Building information modelling

Building Information Modelling (BIM)

A BIM model is a virtual 3D model of a construction project. Building Information Modelling refers to the collaborative, cross-disciplinary process of designing, qualifying and realising such a model. BIM can aid the early detection of potential issues.

Building Information Modelling (BIM) refers to a collaborative, technology-assisted work process, which allows architects, engineers, contractors and clients to work together in a common data environment. A BIM model is a virtual 3D model of a construction project, which typically is divided into several layers corresponding to different types of information. By using the same BIM model throughout the construction project, professionals can streamline work processes, define potential problems and detect clashes before construction is initiated on-site. Moreover, a BIM model provides the client with detailed graphical and non-graphical information of the designed construction project. After construction, the client can use the BIM model as a point of departure for data-driven facility management, hereby optimising operation of the built structure.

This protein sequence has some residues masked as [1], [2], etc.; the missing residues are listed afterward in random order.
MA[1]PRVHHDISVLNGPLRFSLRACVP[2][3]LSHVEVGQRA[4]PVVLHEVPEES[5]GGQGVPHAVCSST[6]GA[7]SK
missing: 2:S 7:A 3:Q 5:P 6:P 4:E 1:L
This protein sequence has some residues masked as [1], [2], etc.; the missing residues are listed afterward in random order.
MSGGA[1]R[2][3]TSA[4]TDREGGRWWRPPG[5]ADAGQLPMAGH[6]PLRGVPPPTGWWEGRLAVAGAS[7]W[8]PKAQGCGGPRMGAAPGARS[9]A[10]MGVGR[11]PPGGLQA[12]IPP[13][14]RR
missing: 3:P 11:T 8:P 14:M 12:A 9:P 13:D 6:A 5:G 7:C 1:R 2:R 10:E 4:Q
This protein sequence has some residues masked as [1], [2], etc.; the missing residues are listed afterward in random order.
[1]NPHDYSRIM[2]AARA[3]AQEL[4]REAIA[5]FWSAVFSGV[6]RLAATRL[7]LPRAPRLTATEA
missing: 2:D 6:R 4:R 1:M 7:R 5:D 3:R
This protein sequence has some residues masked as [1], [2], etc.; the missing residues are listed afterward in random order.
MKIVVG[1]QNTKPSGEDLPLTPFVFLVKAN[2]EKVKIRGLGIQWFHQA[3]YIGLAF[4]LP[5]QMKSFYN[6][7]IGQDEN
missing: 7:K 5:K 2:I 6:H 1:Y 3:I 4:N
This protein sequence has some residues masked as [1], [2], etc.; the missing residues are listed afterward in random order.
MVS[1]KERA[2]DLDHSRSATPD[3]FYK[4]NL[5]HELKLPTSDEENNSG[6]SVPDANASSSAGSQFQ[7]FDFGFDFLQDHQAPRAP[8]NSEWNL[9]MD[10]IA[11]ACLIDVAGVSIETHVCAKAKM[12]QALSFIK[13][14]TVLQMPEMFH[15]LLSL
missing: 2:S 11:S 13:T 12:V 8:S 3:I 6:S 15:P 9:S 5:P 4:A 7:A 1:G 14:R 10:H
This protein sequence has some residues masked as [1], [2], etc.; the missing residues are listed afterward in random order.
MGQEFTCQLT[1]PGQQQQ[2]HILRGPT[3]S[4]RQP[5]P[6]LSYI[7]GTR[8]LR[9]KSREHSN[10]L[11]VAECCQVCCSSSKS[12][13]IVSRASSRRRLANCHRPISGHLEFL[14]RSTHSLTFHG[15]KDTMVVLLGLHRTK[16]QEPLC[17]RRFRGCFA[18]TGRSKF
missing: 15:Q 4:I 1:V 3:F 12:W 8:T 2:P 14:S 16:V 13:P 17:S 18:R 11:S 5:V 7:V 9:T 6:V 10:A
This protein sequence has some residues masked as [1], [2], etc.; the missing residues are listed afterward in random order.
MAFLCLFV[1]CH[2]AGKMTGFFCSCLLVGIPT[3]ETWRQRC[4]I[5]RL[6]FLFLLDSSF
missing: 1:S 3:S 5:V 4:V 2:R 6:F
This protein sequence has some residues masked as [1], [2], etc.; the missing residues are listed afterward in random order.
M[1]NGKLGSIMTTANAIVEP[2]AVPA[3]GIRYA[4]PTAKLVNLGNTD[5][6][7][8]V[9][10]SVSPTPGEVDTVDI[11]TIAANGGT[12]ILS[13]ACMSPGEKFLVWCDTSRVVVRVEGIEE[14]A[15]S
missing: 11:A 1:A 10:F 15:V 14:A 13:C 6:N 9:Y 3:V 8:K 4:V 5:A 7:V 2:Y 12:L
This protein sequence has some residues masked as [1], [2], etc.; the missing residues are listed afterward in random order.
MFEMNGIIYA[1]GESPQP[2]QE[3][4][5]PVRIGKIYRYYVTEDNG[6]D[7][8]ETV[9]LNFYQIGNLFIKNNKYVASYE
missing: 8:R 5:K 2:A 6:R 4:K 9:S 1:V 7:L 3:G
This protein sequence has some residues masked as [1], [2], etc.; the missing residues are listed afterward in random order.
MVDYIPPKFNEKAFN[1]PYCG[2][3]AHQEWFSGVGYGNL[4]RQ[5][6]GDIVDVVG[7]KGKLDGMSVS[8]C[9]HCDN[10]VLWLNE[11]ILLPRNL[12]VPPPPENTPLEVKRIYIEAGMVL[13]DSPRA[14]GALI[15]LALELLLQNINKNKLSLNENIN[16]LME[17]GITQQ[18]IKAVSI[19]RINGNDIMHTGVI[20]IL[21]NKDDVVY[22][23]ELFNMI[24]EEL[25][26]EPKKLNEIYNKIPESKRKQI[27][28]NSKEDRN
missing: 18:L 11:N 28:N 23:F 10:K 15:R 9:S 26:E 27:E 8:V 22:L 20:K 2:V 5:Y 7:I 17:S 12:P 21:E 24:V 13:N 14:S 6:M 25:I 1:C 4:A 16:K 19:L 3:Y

The terms Virtual Design & Construction (VDC) and BIM are often used interchangeably. Building upon the notion of BIM, VDC adds a focus on the strategic aspects of managing BIM processes, e.g. selecting the right technology, people and project organisation.

Benefits and challenges

  • Enable more streamlined work processes with less rework, e.g. when the project transfers from one professional to another.
  • Improved speed of delivery as issues more often can be resolved during design rather than on-site.
  • Improved collaboration and communication between construction professionals and with the client resulting in a better quality of the finished product.
  • Improved ability to handle changes to the project as these can be communicated to all involved stakeholders
  • Enable better facility management as all construction information is stored in one BIM model.
  • Enable several other digital technologies in construction, such as virtual reality for design, construction 3D printing and predictive maintenance.
  • Many stakeholders need to be involved in the implementation. This entails large initial investments in changing work processes, training stakeholders and implementing software.

Application examples

In Europe, BIM is widely used for planning, designing and constructing buildings. For example, BIM shaped the workflow of constructing the new Easton Helsinki shopping centre in 2017. The BIM model enabled quick design cycles, because data could be efficiently transferred between stakeholders. During the project, the building client Kesko used the BIM model to negotiate and plan future retail spaces with prospective tenants. After construction, Kesko uses the BIM model for maintenance and development purposes (

Development stage

BIM is a mature technology, which is widespread in the construction sector.

Construction impact

BIM technology affects all phases of construction projects, especially the design phase.

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24 JULI 2024